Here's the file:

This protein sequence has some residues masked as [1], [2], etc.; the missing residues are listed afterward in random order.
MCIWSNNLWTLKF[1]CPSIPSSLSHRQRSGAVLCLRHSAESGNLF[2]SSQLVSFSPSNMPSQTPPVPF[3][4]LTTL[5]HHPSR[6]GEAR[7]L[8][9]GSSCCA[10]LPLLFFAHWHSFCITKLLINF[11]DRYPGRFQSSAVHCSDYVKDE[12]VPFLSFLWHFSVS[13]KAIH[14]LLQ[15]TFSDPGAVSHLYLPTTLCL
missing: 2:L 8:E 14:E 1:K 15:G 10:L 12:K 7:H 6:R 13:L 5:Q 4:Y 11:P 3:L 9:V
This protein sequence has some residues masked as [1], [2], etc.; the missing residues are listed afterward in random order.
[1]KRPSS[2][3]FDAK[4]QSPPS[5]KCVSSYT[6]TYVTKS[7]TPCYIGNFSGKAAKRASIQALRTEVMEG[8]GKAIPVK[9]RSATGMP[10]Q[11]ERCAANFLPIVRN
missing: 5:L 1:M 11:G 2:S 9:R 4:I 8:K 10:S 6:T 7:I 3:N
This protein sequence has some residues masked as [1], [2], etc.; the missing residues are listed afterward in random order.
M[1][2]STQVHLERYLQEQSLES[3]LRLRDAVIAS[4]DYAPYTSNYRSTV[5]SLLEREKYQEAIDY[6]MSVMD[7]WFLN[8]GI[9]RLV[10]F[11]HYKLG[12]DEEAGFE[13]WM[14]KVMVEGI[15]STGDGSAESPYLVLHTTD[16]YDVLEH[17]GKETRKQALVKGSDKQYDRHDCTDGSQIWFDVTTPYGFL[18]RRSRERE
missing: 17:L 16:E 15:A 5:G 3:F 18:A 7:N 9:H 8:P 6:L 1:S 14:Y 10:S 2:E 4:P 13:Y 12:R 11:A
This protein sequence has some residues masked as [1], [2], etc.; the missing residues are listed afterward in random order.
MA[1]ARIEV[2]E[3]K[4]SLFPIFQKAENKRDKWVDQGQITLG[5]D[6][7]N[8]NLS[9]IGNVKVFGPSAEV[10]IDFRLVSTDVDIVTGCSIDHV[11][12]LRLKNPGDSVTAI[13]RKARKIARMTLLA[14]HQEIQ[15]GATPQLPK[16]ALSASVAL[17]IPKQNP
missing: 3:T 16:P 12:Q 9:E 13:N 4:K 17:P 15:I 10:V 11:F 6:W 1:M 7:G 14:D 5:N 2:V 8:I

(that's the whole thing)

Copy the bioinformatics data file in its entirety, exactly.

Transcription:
This protein sequence has some residues masked as [1], [2], etc.; the missing residues are listed afterward in random order.
MCIWSNNLWTLKF[1]CPSIPSSLSHRQRSGAVLCLRHSAESGNLF[2]SSQLVSFSPSNMPSQTPPVPF[3][4]LTTL[5]HHPSR[6]GEAR[7]L[8][9]GSSCCA[10]LPLLFFAHWHSFCITKLLINF[11]DRYPGRFQSSAVHCSDYVKDE[12]VPFLSFLWHFSVS[13]KAIH[14]LLQ[15]TFSDPGAVSHLYLPTTLCL
missing: 2:L 8:E 14:E 1:K 15:G 10:L 12:K 7:H 6:R 13:L 5:Q 4:Y 11:P 3:L 9:V
This protein sequence has some residues masked as [1], [2], etc.; the missing residues are listed afterward in random order.
[1]KRPSS[2][3]FDAK[4]QSPPS[5]KCVSSYT[6]TYVTKS[7]TPCYIGNFSGKAAKRASIQALRTEVMEG[8]GKAIPVK[9]RSATGMP[10]Q[11]ERCAANFLPIVRN
missing: 5:L 1:M 11:G 2:S 9:R 4:I 8:K 10:S 6:T 7:I 3:N
This protein sequence has some residues masked as [1], [2], etc.; the missing residues are listed afterward in random order.
M[1][2]STQVHLERYLQEQSLES[3]LRLRDAVIAS[4]DYAPYTSNYRSTV[5]SLLEREKYQEAIDY[6]MSVMD[7]WFLN[8]GI[9]RLV[10]F[11]HYKLG[12]DEEAGFE[13]WM[14]KVMVEGI[15]STGDGSAESPYLVLHTTD[16]YDVLEH[17]GKETRKQALVKGSDKQYDRHDCTDGSQIWFDVTTPYGFL[18]RRSRERE
missing: 17:L 16:E 15:A 5:G 3:F 18:A 7:N 9:H 8:P 6:L 1:S 14:Y 10:S 2:E 4:P 13:Y 12:R 11:A
This protein sequence has some residues masked as [1], [2], etc.; the missing residues are listed afterward in random order.
MA[1]ARIEV[2]E[3]K[4]SLFPIFQKAENKRDKWVDQGQITLG[5]D[6][7]N[8]NLS[9]IGNVKVFGPSAEV[10]IDFRLVSTDVDIVTGCSIDHV[11][12]LRLKNPGDSVTAI[13]RKARKIARMTLLA[14]HQEIQ[15]GATPQLPK[16]ALSASVAL[17]IPKQNP
missing: 3:T 16:P 12:Q 9:E 13:N 4:K 17:P 15:I 10:V 11:F 6:W 1:M 7:G 14:D 5:N 2:V 8:I